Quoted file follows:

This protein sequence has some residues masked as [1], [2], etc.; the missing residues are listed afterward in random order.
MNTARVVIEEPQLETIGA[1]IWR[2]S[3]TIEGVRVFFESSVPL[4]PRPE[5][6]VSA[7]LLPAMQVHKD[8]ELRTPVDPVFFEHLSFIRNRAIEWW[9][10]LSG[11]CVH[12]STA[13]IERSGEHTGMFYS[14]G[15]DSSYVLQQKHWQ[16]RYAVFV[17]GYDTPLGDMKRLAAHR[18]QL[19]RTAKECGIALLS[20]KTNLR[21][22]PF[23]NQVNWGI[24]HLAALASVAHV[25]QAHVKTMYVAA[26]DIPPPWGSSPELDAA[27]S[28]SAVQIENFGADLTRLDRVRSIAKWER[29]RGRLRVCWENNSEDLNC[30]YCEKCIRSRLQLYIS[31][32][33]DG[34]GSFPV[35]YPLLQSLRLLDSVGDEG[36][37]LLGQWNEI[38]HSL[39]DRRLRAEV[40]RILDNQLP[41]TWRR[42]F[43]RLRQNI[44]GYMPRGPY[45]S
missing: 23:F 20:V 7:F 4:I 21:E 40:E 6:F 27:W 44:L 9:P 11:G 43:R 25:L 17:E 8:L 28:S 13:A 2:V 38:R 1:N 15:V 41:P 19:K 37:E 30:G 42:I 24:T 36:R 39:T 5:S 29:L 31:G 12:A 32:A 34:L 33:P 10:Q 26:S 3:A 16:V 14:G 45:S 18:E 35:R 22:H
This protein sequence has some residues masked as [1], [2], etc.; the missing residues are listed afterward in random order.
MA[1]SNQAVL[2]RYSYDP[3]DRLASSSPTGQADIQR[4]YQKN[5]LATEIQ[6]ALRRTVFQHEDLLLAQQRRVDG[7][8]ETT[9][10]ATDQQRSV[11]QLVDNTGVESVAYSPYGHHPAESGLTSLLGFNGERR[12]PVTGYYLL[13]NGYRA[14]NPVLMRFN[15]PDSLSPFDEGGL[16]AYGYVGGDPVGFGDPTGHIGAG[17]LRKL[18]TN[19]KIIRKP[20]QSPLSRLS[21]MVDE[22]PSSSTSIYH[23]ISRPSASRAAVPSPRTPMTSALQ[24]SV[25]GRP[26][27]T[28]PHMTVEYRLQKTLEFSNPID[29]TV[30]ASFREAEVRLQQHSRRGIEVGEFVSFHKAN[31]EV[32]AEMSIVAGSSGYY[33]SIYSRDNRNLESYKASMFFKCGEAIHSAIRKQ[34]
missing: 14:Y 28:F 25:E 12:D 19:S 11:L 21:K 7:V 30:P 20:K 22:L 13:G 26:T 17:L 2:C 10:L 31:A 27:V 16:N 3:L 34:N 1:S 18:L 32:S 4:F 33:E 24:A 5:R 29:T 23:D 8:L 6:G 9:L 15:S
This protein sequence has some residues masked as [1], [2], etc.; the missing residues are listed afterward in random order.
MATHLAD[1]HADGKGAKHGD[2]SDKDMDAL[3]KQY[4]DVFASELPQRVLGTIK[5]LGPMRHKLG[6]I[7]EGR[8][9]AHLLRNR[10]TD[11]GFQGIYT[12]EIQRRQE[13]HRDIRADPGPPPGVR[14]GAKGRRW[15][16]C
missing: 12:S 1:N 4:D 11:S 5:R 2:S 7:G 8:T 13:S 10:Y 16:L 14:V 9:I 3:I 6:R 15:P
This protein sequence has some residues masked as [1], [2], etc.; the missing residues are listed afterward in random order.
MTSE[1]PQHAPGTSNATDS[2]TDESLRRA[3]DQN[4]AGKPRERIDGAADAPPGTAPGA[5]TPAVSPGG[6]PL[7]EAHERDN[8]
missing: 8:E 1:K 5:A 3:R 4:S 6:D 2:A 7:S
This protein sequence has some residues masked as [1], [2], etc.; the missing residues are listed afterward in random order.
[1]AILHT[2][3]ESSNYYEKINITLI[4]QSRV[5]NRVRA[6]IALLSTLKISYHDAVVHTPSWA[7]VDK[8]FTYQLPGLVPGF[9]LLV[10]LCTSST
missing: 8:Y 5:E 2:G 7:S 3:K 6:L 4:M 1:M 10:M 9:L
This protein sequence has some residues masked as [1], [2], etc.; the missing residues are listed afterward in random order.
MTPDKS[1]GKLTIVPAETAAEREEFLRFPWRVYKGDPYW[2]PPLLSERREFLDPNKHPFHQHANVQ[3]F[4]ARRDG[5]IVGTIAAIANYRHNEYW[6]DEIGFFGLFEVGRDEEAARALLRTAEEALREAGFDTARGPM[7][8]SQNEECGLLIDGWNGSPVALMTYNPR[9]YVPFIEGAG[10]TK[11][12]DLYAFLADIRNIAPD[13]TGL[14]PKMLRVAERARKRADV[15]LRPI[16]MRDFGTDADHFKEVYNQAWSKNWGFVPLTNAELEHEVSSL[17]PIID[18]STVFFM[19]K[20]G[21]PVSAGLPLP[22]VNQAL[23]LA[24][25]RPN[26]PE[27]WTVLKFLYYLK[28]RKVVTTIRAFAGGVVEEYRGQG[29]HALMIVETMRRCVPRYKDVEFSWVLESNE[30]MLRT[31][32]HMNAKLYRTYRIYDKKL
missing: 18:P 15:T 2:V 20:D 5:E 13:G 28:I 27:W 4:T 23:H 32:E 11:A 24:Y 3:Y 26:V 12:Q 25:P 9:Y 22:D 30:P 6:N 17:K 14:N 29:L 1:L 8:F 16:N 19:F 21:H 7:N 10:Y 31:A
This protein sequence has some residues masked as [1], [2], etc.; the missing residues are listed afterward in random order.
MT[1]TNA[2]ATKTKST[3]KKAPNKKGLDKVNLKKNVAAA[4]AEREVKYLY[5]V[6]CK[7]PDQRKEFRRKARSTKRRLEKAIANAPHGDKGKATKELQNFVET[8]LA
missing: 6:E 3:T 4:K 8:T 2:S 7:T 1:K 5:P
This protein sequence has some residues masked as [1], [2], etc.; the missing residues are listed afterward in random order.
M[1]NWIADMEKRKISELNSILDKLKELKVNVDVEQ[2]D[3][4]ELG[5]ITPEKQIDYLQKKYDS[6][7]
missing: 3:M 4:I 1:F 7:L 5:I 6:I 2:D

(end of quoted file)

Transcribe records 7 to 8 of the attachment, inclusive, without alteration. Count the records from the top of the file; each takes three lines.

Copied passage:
This protein sequence has some residues masked as [1], [2], etc.; the missing residues are listed afterward in random order.
MT[1]TNA[2]ATKTKST[3]KKAPNKKGLDKVNLKKNVAAA[4]AEREVKYLY[5]V[6]CK[7]PDQRKEFRRKARSTKRRLEKAIANAPHGDKGKATKELQNFVET[8]LA
missing: 6:E 3:T 4:K 8:T 2:S 7:T 1:K 5:P
This protein sequence has some residues masked as [1], [2], etc.; the missing residues are listed afterward in random order.
M[1]NWIADMEKRKISELNSILDKLKELKVNVDVEQ[2]D[3][4]ELG[5]ITPEKQIDYLQKKYDS[6][7]
missing: 3:M 4:I 1:F 7:L 5:I 6:I 2:D